When all we have is ourselves – a reflection of non-violent direct action in social justice movements

Photo credit: ceridwen / Embracing the base, Greenham Common December 1982 / CC BY-SA 2.0

This blog discusses issues relating to arrestable non-violent direct action. Health professionals may risk losing their professional license to practice if they are arrested during demonstrations that engage in NVDA. Health professionals are also asked to declare convictions, even if they are spent, and these can have implications on your ability to work. Medact as an organisation does not encourage its members to take part in arrestable actions. Any member making a choice to engage in such action does so as an individual and not as a member.

Guidance from the GMC can be found here and from the NMC here. Grassroots group Green and Black Cross provide general advice and resources for activists engaging in NVDA.

This month saw a landmark decision to charge 15 anti-deportation activists (known as Stanstead 15) under terror charges, for which they have been found guilty and are now waiting on sentencing in February. Their attempts to prevent the departure of a deportation flight represent one of the most ambitious and risky uses of non-violent direct action in recent years. The extreme nature of their actions was, in their words, called for by a failure of government to address human rights abuses and help protect the lives of vulnerable individuals who were being sent off to an unknown future.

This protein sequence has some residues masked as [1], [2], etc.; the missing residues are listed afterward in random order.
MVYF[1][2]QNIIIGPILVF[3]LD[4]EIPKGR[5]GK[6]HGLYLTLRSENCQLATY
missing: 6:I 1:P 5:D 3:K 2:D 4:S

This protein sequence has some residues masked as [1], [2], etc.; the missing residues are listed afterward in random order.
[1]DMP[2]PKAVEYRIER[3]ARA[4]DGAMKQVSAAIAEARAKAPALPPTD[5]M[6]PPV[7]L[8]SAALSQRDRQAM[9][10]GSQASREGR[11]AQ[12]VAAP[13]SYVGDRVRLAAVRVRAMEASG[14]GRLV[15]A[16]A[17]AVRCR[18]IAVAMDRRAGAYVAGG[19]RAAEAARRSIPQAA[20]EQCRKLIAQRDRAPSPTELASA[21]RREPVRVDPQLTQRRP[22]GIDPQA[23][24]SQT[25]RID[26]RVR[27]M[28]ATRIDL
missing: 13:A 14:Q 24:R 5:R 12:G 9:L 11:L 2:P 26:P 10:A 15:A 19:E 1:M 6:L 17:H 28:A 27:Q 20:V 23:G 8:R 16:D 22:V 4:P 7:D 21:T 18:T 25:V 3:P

The Stansted 15 are one of a few groups of activists who have committed themselves to using arrestable non-violent direct action (NVDA) as a means to shift political discourse and action on social injustices. More recently, a group of anti-fracking activists in Blackpool called for more of the public to get involved in environmental actions after their own judicial sentences were quashed on appeal. Soon afterwards saw the rise of Extinction Rebellion – a new yet contentious environmental movement whose members have committed to arrestable action until the government commits to their three demands.